The crazy distances referees cover in a match
Test centurion Nigel Owens has revealed the staggering distances some referees cover in a match, saying some run “nine, ten, eleven kilometres” throughout a game.
The Welshman was asked on World Rugby’s Whistle Watch this week whether referees use GPS trackers and what distances they cover in a Test match. He confirmed that they do use GPS trackers just like players, and discussed the different distances that are run by older and younger refs. It is no surprise that a referee will need to cover a lot of ground across 80 minutes, but this suggests the officials register more metres than some players would.
Then again, former Harlequins scrum-half and now referee Karl Dickson has previously said that he is aerobically fitter now than he ever was as a player, and Owens’ comments may support that claim.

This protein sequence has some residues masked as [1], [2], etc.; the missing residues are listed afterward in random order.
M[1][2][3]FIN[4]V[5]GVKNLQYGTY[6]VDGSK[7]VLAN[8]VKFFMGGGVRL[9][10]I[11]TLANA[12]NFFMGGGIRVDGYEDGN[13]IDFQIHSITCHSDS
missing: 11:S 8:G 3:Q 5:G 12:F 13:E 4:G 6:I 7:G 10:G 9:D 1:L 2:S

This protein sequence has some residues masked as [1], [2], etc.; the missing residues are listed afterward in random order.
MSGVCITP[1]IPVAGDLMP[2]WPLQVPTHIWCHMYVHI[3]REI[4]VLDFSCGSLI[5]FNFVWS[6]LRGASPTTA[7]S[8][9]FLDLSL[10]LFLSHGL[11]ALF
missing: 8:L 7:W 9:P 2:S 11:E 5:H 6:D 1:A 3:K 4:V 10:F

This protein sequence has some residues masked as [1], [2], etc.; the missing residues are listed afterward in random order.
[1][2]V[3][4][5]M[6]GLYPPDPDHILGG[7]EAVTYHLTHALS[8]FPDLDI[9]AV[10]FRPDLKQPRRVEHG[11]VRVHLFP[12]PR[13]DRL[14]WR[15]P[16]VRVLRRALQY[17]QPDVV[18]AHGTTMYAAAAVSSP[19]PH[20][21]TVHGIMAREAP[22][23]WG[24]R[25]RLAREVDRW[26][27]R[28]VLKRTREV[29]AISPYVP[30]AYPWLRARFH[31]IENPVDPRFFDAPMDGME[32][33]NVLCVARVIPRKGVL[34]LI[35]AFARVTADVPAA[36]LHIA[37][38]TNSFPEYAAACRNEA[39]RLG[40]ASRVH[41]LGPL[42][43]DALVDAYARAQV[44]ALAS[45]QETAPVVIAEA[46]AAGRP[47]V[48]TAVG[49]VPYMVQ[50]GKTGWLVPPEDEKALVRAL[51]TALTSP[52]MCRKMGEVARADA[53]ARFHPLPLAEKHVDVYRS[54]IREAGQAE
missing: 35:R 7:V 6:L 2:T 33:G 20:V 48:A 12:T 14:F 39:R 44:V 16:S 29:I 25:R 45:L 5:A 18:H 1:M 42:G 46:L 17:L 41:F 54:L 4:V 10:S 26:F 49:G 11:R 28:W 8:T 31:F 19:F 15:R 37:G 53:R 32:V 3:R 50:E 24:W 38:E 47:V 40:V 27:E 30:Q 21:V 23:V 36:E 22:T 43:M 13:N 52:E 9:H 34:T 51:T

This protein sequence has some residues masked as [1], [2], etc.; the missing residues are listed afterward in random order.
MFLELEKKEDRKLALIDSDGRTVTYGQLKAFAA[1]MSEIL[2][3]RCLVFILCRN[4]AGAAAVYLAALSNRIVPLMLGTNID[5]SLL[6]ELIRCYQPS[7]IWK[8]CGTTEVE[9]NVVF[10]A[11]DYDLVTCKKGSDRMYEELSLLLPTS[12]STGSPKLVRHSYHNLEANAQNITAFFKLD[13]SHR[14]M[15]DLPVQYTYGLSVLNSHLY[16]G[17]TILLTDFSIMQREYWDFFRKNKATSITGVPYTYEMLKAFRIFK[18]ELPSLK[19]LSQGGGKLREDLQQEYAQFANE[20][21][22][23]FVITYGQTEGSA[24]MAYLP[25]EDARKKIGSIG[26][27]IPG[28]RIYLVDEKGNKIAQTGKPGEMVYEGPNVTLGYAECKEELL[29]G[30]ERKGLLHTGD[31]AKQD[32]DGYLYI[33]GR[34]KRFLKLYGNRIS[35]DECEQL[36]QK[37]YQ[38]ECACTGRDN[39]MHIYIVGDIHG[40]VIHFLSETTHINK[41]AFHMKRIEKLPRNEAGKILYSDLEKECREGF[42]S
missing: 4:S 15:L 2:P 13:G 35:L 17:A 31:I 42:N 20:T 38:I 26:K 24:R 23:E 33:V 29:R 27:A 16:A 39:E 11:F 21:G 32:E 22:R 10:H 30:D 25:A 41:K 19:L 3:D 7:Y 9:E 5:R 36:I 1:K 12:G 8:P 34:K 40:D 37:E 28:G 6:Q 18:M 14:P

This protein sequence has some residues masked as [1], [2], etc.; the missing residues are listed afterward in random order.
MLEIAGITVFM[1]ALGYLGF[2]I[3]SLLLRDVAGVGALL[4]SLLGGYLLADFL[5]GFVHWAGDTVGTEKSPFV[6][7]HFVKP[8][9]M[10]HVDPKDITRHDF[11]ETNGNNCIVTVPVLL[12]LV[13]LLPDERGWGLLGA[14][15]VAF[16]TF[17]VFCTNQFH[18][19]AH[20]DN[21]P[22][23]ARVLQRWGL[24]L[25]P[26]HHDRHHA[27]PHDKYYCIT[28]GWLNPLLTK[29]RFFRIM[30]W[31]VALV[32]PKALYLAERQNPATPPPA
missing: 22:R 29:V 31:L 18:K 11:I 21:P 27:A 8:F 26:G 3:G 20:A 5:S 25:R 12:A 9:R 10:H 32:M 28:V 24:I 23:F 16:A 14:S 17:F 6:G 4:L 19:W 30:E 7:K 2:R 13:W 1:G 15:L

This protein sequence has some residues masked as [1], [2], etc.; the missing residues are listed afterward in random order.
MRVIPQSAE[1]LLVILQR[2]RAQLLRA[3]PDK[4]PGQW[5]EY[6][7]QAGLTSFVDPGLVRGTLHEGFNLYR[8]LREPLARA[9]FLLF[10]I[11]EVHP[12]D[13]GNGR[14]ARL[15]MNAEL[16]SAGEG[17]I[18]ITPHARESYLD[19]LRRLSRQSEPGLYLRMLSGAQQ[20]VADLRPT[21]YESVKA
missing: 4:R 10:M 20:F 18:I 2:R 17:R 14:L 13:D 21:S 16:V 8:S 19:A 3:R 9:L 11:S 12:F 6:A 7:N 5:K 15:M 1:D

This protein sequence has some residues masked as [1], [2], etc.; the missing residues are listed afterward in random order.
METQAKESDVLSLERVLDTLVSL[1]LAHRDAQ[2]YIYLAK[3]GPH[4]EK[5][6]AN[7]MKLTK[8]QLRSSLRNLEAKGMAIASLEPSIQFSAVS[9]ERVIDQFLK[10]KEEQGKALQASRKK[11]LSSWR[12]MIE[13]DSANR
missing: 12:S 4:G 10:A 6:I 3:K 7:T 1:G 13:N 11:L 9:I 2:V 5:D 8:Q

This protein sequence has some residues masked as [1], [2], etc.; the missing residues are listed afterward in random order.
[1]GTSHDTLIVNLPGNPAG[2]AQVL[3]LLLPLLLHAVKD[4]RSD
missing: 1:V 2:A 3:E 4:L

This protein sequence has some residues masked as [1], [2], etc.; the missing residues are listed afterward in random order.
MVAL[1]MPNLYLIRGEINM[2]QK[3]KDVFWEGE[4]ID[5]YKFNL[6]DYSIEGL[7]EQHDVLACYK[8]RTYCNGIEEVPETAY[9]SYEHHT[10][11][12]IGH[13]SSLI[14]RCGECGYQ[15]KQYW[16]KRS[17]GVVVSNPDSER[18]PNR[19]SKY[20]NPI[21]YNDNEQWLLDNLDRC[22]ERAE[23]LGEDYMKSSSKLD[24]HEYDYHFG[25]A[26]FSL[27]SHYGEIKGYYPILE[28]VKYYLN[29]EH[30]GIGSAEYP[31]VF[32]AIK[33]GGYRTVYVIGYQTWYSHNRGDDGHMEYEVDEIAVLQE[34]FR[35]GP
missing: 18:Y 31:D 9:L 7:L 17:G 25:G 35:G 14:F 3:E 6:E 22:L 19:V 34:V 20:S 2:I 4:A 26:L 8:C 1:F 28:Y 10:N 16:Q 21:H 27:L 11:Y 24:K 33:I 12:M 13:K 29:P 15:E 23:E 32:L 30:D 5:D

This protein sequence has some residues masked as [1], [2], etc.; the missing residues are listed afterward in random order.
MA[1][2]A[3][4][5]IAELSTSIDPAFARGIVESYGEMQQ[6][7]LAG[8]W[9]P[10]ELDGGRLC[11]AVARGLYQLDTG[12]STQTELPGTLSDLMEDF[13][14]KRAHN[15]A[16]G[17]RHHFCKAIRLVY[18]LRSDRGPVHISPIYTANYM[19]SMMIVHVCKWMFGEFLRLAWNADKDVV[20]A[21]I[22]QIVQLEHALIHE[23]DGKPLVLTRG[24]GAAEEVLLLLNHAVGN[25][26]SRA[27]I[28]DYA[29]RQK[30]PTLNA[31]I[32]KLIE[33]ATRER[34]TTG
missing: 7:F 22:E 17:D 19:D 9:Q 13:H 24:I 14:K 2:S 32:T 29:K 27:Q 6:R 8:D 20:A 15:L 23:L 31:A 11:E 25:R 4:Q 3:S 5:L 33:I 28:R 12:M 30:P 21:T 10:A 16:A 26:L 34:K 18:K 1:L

“In a game, some referees actually run nine, ten, eleven kilometres,” the retired Test referee said.
“I averaged around the seven, seven and a half, sometimes six and a half, sometimes possibly up to eight. But I was around the seven, seven and a half. I think when you get older and more experienced, you don’t need to run everywhere because you can read the game. That’s why you tend to see the more experienced, older referees tend to cover less on the GPS. The younger referees, because they like running, they just run everywhere.”
The objective of many new Laws being introduced is to speed the game up, which therefore requires players to prioritise fitness over size. This increase in the speed of the game would obviously require referees to increase their fitness as well, as they effectively need to be in the vicinity of every ruck in the match, meaning these figures that Owens mentioned may actually increase in the coming years.